Jun. 21, 2009


by Ted McMahon

Let's meet in Santa Fe
where we can stroll holding hands
along the acequina madre
then sip espresso
at the bookstore on Garcia Street.

Let's meet in Santa Fe
and bask like lizards
on the rocks at Bandelier
or explore the secrets
of remote creek beds.

Let's meet in Santa Fe
to share our stories and let
the whisper of cottonwood leaves
fill the silences between.

Let's meet in Santa Fe
and eat posole with our eggs
and laugh, and love, and turn
the calendar to the wall
for a few brief days.

"Rendezvous" by Ted McMahon, from The Uses of Imperfection. © Cat 'n' Dog Productions, 2003. Reprinted with permission. (buy now)

Today is the summer solstice in the Northern Hemisphere, the first official day of summer and the longest day (and shortest night) of the year. It's also the winter solstice in the Southern Hemisphere; it's the shortest day of the year today in countries like Australia, Argentina, and South Africa. Down there, the summer solstice is in December.

The term solstice comes from the Latin words for "sun" (sol) and "standing still" or "stoppage" (stice). On this longest day of the year, the sun appears as if it were standing still in the sky. There are big celebrations in Northern Europe today, many of which go back to ancient pagan times and incorporate bonfires, dancing, feasting, and staying up all night to welcome the dawn. One of the biggest destinations for the summer solstice is Stonehenge in England; today it is the place for New Agers such as neo-druids, neo-pagans, and Wiccans to gather, along with college-age revelers, wholesome families, romantic couples, and shoestring backpackers. And it's the only day of the year the park service offers free parking, free admission, and the opportunity to stay at the monument overnight.

The day is also celebrated in China by honoring Li, the Chinese Goddess of Light.

Today is also Midsummer in the ancient world, and it lends its name to one of Shakespeare's plays, A Midsummer Night's Dream, a romantic comedy about young lovers, amateur actors, royalty and fairies. It's set in a magical moonlit forest. It's one of the most popular Shakespeare plays to produce, and it's been staged in New York's Central Park on numerous occasions.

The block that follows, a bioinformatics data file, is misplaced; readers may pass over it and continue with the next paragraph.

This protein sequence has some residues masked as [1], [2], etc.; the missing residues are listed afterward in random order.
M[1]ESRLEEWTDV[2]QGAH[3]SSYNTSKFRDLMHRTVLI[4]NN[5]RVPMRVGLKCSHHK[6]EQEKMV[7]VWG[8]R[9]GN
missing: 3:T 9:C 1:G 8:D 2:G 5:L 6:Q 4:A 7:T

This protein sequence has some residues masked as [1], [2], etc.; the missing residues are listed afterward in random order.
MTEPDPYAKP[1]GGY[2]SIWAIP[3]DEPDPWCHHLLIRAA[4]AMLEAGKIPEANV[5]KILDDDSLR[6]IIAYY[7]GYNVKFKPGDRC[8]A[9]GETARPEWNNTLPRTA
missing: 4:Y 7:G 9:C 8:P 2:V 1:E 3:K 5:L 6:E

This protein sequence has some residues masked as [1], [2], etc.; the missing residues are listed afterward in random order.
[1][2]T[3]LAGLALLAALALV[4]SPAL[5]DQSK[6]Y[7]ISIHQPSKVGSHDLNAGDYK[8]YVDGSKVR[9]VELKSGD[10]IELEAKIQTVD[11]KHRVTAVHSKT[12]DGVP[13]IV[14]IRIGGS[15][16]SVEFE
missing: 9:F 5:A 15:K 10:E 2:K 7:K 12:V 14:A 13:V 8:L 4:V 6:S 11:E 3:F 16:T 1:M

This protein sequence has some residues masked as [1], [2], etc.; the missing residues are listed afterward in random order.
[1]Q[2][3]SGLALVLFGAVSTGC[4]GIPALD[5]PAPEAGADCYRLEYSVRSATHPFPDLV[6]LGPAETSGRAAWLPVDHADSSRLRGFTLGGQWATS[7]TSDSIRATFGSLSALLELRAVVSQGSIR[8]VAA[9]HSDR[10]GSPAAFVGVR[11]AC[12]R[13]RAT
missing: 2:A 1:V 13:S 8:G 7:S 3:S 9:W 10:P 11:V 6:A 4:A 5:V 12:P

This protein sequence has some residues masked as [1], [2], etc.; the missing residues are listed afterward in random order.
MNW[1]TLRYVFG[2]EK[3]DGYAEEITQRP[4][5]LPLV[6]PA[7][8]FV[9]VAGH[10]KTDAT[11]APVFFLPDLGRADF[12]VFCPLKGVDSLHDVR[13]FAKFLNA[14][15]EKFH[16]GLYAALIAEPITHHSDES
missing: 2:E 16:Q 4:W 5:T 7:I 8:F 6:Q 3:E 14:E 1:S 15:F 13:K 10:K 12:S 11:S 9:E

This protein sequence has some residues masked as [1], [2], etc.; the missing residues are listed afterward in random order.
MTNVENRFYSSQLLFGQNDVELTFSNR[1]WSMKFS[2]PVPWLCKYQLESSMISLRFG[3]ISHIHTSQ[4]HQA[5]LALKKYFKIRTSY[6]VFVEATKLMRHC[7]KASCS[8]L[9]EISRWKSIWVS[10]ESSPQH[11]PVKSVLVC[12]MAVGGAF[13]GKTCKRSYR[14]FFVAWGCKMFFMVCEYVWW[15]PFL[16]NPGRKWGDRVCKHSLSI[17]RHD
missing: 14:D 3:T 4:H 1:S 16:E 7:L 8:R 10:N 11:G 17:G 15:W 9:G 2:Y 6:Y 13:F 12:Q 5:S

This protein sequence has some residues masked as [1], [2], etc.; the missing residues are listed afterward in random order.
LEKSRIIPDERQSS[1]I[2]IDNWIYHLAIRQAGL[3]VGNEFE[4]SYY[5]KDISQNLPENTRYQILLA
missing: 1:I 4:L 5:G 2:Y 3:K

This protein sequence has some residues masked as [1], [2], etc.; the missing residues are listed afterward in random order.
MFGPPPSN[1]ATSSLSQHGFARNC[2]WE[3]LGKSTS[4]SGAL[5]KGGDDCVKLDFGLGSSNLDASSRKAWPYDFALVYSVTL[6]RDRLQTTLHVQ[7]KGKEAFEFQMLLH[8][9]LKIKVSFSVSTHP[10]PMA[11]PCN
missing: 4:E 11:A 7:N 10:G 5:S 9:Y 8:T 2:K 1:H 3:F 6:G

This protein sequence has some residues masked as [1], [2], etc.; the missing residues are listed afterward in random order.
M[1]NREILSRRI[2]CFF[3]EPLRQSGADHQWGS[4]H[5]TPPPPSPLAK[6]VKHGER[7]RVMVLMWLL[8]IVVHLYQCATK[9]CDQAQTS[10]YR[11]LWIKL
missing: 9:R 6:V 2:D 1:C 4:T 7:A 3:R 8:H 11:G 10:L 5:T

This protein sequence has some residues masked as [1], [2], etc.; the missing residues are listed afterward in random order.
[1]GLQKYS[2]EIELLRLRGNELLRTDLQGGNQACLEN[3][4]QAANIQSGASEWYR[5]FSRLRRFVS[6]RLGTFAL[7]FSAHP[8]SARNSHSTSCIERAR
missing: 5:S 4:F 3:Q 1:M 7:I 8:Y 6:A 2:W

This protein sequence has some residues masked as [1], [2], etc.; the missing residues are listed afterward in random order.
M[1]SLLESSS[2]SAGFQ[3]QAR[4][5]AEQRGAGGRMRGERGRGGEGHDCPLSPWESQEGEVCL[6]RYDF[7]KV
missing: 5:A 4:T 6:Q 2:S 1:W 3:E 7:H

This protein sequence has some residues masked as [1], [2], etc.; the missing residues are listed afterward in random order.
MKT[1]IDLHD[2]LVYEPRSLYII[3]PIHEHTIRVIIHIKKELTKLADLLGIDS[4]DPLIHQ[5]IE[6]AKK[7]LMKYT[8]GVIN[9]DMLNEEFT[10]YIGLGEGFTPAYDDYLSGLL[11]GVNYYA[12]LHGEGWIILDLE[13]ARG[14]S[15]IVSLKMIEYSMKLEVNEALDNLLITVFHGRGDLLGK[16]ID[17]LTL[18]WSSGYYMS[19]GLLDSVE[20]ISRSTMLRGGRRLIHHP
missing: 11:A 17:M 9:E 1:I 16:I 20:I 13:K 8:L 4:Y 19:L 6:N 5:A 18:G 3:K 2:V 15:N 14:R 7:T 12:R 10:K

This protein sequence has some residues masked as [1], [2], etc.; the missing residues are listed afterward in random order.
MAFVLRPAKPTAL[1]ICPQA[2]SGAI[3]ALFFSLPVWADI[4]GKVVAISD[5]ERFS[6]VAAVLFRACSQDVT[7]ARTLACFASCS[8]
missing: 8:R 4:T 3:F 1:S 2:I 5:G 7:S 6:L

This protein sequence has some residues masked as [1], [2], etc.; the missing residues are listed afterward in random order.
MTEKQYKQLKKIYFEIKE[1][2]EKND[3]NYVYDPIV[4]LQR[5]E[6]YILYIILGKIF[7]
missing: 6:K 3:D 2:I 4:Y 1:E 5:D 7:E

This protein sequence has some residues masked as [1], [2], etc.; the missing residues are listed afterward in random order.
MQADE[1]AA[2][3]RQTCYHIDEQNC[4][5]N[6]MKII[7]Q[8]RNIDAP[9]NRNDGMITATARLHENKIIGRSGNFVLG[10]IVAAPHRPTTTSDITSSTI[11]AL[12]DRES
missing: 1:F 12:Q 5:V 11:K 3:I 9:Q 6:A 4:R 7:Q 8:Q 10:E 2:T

It's the birthday of Pulitzer Prize-winning cartoonist Berkeley Breathed, (books by this author) born in Encino, California (1957). For many years, he wrote and illustrated the daily cartoon strip Bloom County. It was for this strip that he earned a Pulitzer for editorial cartooning in 1987, despite the fact that he had long and ardently resisted calls by his editors to be moved from the comics page onto the newspaper's editorial page.

He started as a news photographer as a student at the University of Texas but got fired after he doctored a photo of a street preacher; Breathed snuck in and put a flaming halo floating around the preacher's head. But there, too, he couldn't suppress the urge for a little comic embellishment, and he wrote up a news story about an unidentified student who, he said, "secretly released hundreds of baby alligators into nearby Lake Travis, which would have been compelling if I hadn't made it up." About that time, he said: "Some wise sage finally suggested that the cartooning desk might be where I belonged, as I could let my little imagination soar wherever it wanted, and federal agents wouldn't be needed. So I started copying Doonesbury, and you know the rest."

It's the birthday of the woman who won the Nobel Peace Prize in 2003, Shirin Ebadi, (books by this author) born in Hamedan, Iran (1947). She's a lawyer and a human rights activist. She had been a judge in Iran in the 1970s, but after the 1979 Islamic Revolution, she was removed from the bench when conservative clerics insisted that it was contrary to the laws of Islam to have women judges. She was demoted to secretary.

These days, she's a very active lawyer, defending all sorts of accused Iranians, including people who have been charged with the crime of converting to the Baha'i faith, an offense that carries the death penalty in Iran. She also takes on the cases of those accused of being political dissidents or homosexual (a crime), and she advocates for laws that prohibit child abuse. Her most consistent battles have been for women's equality and for freedom of speech.

About six months ago, in December 2008, the Iranian police shut down her human rights group office in Tehran, and she reports that death threats have intensified. Still Ebadi, who is Muslim, loves Iran in a very nationalist way and is committed to bringing about change on human rights issues from within the country. She is critical of Western meddling in Iranian affairs, and she thinks that Iran's nuclear ambitions are integral to its security as a nation.

She lectures frequently in the United States and Europe. She recently wrote a memoir, but had to publish it outside of Iran because she could not get permission to publish it there. It's called Iran Awakening: A Memoir of Revolution and Hope (2006). In it, she wrote:

"In the last 23 years, from the day I was stripped of my judgeship to the years of doing battle in the revolutionary courts of Tehran, I had repeated one refrain: an interpretation of Islam that is in harmony with equality and democracy is an authentic expression of faith."

Be well, do good work, and keep in touch.®




  • “Writers end up writing stories—or rather, stories' shadows—and they're grateful if they can, but it is not enough. Nothing the writer can do is ever enough” —Joy Williams
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